June 14, 2024
Andy Murray

Andy Murray is scheduled to make his return to competition from a significant ankle injury later this month at the Geneva Open.

On Wednesday morning the Geneva Open announced that Murray had taken a wildcard into the ATP 250 event, which begins on 19 May, only a week before the start of the Roland Garros main draw begins in Paris.

Andy Murray has not competed since he ruptured his ankle ligament late in his third-round match at the Miami Open against Tomas Machac. After an extremely difficult start to the season, the 36-year-old had just begun to find some form in Miami, winning back to back matches for the first time in 2024 during that week. Against Machac, he was in the process of a dramatic comeback, recovering from 2-5 down in the third set to 5-5 just as he hurt his ankle.

Despite being able to finish the match and sign autographs afterwards, even coming within two points of winning the match in a decisive tie-break, Murray was diagnosed with a ruptured anterior talofibular ligament (ATFL) and calcaneofibular ligament (CFL).

The injuries put Murray’s retirement plans under serious threat, with the possibility that he might have had to undergo surgery and face an even longer layoff. After consulting numerous experts, though, Murray opted not to have surgery. He has spent the past six months rehabilitating the injury and in recent weeks he began to train on clay.

Murray has competed at Roland Garros only once in 2020 since he began to suffer from serious hip problems, but he is keen to return to the tournament, where he was a finalist in 2016, one last time. He plans to contest most of the remaining big events, including the Paris Olympics, which will also be held at Roland Garros before his retirement. After Paris, assuming his ankle continues to hold up well, Murray will head back to the UK for his final appearances at Wimbledon and Queen’s.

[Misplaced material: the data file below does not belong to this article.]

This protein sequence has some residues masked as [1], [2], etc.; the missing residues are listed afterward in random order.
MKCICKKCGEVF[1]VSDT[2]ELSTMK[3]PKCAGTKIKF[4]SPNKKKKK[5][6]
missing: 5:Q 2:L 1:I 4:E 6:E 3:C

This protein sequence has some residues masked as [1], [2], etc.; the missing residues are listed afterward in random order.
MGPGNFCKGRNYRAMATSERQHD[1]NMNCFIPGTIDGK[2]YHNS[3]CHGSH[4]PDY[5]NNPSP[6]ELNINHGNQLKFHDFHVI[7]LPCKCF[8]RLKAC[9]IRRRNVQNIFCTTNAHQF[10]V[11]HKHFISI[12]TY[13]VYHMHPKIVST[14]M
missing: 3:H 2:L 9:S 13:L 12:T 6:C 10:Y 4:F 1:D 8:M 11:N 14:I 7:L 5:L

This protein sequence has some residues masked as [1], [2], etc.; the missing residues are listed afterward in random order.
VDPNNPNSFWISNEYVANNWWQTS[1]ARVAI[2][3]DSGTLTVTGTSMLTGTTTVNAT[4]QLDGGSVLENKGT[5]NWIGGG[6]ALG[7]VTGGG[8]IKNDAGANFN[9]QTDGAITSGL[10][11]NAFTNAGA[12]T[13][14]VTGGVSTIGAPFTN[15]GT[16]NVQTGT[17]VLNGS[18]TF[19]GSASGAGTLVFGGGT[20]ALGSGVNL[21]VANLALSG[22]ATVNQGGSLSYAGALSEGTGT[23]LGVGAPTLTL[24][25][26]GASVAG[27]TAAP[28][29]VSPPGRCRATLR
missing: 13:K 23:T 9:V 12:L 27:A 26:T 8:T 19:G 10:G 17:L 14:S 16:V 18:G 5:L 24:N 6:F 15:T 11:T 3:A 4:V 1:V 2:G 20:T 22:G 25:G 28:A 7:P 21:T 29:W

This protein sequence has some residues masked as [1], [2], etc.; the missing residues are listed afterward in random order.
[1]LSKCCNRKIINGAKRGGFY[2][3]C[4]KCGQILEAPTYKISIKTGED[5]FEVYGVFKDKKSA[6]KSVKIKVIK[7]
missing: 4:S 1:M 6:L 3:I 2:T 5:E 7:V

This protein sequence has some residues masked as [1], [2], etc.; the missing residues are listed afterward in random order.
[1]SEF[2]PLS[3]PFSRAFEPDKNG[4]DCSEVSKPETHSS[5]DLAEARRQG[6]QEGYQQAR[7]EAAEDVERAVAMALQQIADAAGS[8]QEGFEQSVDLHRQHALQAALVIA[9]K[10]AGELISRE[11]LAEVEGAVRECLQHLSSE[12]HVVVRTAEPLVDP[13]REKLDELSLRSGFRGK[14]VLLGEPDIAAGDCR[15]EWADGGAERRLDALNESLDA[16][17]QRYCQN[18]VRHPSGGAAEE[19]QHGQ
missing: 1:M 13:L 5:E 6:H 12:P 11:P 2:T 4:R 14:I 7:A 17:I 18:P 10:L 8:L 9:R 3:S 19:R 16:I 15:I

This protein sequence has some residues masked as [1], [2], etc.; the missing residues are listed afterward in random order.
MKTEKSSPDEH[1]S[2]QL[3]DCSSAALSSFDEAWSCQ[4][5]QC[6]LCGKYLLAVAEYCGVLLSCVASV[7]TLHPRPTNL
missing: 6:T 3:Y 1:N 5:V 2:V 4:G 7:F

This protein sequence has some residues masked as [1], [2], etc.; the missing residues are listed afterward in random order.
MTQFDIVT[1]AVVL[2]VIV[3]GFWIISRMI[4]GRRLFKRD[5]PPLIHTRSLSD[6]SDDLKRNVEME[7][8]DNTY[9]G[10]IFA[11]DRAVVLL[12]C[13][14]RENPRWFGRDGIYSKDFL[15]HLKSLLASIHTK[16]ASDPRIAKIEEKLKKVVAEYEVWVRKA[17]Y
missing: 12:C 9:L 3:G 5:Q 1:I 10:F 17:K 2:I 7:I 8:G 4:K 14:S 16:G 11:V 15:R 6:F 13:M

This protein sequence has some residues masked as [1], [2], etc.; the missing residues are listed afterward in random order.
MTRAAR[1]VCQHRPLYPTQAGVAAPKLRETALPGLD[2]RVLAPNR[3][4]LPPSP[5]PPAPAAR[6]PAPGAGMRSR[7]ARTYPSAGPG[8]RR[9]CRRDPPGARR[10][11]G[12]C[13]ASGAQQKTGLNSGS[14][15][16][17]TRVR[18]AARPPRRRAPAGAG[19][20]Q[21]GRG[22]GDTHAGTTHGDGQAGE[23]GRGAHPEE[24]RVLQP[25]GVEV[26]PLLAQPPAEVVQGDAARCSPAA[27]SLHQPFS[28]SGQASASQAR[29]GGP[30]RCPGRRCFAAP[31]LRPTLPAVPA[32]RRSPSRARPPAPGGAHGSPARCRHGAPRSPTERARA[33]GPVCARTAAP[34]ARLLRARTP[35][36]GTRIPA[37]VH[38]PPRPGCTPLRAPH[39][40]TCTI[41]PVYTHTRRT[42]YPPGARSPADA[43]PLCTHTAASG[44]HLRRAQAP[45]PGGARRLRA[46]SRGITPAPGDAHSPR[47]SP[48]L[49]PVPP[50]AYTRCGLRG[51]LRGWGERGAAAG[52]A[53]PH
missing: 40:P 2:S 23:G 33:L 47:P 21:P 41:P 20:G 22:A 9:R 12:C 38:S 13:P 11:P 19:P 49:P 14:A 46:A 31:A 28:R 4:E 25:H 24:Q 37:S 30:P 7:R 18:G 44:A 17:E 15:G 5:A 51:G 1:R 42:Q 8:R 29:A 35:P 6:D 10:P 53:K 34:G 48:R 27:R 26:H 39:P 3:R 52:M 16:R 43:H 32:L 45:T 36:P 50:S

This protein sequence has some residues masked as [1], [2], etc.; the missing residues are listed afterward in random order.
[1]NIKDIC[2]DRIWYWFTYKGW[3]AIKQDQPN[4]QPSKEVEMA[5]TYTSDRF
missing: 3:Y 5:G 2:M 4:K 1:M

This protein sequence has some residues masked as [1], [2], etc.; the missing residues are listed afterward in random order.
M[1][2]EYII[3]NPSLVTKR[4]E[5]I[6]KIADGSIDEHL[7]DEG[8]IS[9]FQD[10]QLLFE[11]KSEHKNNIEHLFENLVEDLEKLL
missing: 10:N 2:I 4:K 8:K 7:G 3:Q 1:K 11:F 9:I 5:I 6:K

Meanwhile, Rafael Nadal says he continues to make positive progress as he attempts to be physically prepared to compete at Roland Garros later this month.

After being off the tour for most of the past 16 months due to a variety of difficult injuries, Nadal returned last month with a second round loss in Barcelona. While Nadal was downbeat ahead of the Madrid Open two weeks ago, having won three matches in Madrid and enjoying three weeks of training and matches without any major physical setback, he appeared to be much more optimistic about his progress on Wednesday.

“In a general perspective, the line is going up, without a doubt,” said Nadal of his improvements. “So yeah, happy to be today where I am because one month ago for me was almost impossible to think that I will be able to play in Barcelona, then in Madrid, and now being here in Rome. Things are happening. Is true that I was able to accept the challenge, accept that some moments I was not able to push the way that I wanted to push.”

Rafael Nadal continued: “My feelings are better always. In terms of tennis, too. Why not? I am here to try my best. Tomorrow is a start. All the matches are tough for me today and difficult and more unpredictable than what the matches used to be for me, especially on clay. I accept that role. I accept that challenge. I am excited about the way that I can be able to play if I keep working the proper way and my body allow me.”

Unseeded in Rome, Nadal will face the qualifier Zizou Bergs on Thursday with a potential second round match ahead against Hubert Hurkacz, the ninth seed. This tournament also marks the first time in 16 months, since last year’s Australian Open, that Nadal and Novak Djokovic will compete in the same tournament. Djokovic, the top seed in Rome, opted to skip Madrid and in recent weeks he has made changes to his team. He is currently in Madrid with Nenad Zimonjic, Djokovic’s former Davis Cup teammate and a former world doubles No 1.

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